Roman Wall, Northumberland
Roman Wall, an ancient bulwark in Northumberland and Cumberland, from Wallsend on the river Tyne, 73½ miles westward, to Bowness on the Solway Frith. It was constructed either by Hadrian in 120, or by Severus in 197. It consists of three parts-first, a stone wall, with a ditch on itsN side; second, a vallum of triple earthworks to the S of the stone wall; third, stations, castles, watch-towers, and roads, chiefly between the stone wall and the vallum. The works proceed from E to W in nearly a direct line; they follow, for the most part, the natural configuration of the country, with only such deviations as give them positions of strength; and they rise, in many places, to altitudes of from 400 to 1000 feet above sea-level. The stone wall and the vallnm are generally within from 180 to 240 feet of each other, bat they mutually recede or approach in many places, according to the contour of the country; and they approach in one place to within 90 feet of each other, and recede in another place to a distance of half a mile. The stone wall varies in thickness from 6 feet to 9¼, is thought to have been at least 12 feet high, was built of large blocks narrowed at one end and cemented together with mortar, and had so rude a construction as to indicate that the native Britons were employed by the Romans in forming it. Long reaches of it at each end are now obliterated, but throughout the central hill region there are abundant and extremely interesting remains, the wall itself being distinctly traceable, the base and the core of rubble-stone remaining, and in some places, especially near the station ½sica, great stretches of wall 8 or 9 courses high still standing. The ditch on the N side of the wall was broad and deep, clung closely to it along even the most difficult pieces of ground, added greatly to its strength and to its comparative height, and, with trifling interruptions, even in places where the stone wall itself is obliterated, can still be traced all the way from Wallsend to Bowness. The vallum falls short of the stone wall by about 3 miles at each end, terminating at Newcastle on the E and at Drumburgh on the W. It consists of three ramparts and a fosse-one of the ramparts close to the S edge of the fosse; the other ramparts of larger dimensions, the one to the N, the other to the S, at the distance of about 24 feet; and it still, in many places, not only is very distinctly traceable, but lifts its ramparts 6 or 7 feet above the level of the neighbouring ground. The stations occur at an average distance of nearly 4 miles along the wall's line; were really garrison towns suited to the residence of military chiefs and of bodies of soldiery; seem, in some instances, though connected with the wall, to have been built before it; were of a quadrangular form, rounded at the comers; comprised, in most instances, an area of from 3 to A acres; were situated in places where an abundant supply of water could be obtained; had narrow streets intersecting one another at right angles; and were inclosed with a stone wall about 5 feet thick, strengthened probably in every case by a fosse, and in some cases also by an exterior earthen rampart. The castles stood at distances from one another of about a Roman mile, hence commonly called " mile-castles;" were quadrangular buildings, mostly about 60 feet from E to W, and about 50 from N to S; appear to have been all built about the same time as the stone wall; and were placed immediately within it, so as to have the wall's structure for their own N side. The watch-towers stood, to the number of'three, between each pair of the castles, and seem to have been little more than stone sentry-turrets. A military way, about 20 feet wide, runs S of the wall and from station to station; does not follow exactly the line of The wall, but takes the easiest coarse from point to point; and is now, over much of its length, identical with the military road formed in the 18th century by General Wade to facilitate communication between Newcastle and Carlisle. Another road ran to the S of the vallum, and at certain reaches of curvature in the wall's course gave direct communication from point to point. Some of the stations have been almost or entirely effaced, but others have left distinct traces or interesting remains, and that of Borcovicus, at Housesteads, 5½ miles NE of Haltwhistle, retains much of its original masonry, and exhibits one of the most interesting groups of Roman remains in England. Multitudes of interesting Roman relics of all kinds have been found at the stations and other parts of the wall, and are preserved in public and private museums. The best approach to the wall is from Gilsland, 17 miles E of Carlisle, on the N.E.R., from which place it is easy to trace the remains across the hills or to visit the most interesting stations-" Amboglauna" at Birdoswald, "½Esica"at Greatehesters, " Borcovicus" at Housesteads, and " Cilurnum" at Chesters. A full account of the entire work, and of its relics, is given in Dr Broce's " Roman Wall."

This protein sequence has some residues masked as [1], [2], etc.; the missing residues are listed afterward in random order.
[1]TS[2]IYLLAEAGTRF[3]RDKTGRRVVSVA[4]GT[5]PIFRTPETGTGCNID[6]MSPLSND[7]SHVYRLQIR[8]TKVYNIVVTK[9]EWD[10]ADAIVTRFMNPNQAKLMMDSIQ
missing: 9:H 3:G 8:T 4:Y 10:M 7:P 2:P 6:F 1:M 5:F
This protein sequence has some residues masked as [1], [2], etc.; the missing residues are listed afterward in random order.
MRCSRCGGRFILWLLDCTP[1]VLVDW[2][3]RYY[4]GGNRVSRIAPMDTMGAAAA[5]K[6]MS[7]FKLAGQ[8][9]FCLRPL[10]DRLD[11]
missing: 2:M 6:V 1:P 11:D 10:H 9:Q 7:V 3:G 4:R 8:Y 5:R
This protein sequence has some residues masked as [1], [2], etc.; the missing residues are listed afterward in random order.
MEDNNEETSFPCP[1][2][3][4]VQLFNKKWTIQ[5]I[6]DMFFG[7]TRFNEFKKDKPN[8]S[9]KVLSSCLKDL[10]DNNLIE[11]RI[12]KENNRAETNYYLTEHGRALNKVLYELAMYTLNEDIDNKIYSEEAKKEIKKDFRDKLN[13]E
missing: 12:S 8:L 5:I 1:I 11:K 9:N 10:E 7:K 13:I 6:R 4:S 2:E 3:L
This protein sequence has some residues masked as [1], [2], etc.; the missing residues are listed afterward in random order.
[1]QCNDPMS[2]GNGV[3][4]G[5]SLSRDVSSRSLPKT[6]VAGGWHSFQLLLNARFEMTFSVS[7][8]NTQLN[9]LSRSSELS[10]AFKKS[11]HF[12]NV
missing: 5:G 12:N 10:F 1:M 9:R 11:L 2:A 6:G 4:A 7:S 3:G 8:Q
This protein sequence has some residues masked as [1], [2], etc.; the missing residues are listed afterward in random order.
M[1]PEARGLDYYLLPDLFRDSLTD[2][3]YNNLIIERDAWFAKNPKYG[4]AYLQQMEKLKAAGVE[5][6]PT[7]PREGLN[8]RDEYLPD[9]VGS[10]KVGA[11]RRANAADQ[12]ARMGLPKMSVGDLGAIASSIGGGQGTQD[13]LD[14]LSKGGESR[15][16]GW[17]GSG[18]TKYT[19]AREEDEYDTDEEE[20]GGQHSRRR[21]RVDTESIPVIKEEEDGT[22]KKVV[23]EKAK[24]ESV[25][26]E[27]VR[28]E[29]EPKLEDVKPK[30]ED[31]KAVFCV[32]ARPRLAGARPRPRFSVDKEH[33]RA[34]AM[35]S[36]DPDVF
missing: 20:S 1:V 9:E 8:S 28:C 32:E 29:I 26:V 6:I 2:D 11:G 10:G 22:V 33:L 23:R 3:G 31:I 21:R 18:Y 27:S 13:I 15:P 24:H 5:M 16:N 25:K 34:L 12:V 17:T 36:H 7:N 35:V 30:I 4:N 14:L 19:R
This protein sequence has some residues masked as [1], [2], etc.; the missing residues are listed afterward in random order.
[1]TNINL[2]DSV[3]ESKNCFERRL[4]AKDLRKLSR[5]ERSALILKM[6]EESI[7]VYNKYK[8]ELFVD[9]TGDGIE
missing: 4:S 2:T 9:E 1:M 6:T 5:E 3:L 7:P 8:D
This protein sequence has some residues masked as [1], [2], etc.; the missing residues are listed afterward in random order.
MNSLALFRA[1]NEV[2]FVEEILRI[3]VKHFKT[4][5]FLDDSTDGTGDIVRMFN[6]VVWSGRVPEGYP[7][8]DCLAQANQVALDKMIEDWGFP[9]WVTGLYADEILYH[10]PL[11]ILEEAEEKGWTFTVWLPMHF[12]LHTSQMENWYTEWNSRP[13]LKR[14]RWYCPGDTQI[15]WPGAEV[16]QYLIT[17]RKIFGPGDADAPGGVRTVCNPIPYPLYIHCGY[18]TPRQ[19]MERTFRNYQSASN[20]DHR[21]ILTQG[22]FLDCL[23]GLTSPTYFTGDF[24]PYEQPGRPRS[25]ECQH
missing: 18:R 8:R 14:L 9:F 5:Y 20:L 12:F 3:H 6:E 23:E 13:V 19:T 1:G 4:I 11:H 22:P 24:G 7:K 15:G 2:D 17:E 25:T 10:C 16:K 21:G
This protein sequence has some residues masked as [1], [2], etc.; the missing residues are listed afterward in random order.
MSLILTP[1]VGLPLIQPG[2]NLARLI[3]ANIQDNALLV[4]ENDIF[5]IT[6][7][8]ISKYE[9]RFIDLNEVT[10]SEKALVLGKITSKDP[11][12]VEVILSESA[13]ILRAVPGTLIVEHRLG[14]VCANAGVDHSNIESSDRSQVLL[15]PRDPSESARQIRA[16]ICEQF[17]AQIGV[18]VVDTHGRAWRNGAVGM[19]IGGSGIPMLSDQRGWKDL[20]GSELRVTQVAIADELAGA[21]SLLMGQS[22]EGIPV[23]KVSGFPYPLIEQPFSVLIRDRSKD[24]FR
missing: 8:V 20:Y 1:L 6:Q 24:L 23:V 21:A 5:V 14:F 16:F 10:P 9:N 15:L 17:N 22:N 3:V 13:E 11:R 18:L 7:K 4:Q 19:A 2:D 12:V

Land and Property
The Return of Owners of Land in 1873 for Northumberland is available to browse.
Newspapers and Periodicals
The British Newspaper Archive have fully searchable digitised copies of the following newspapers related to Northumberland online: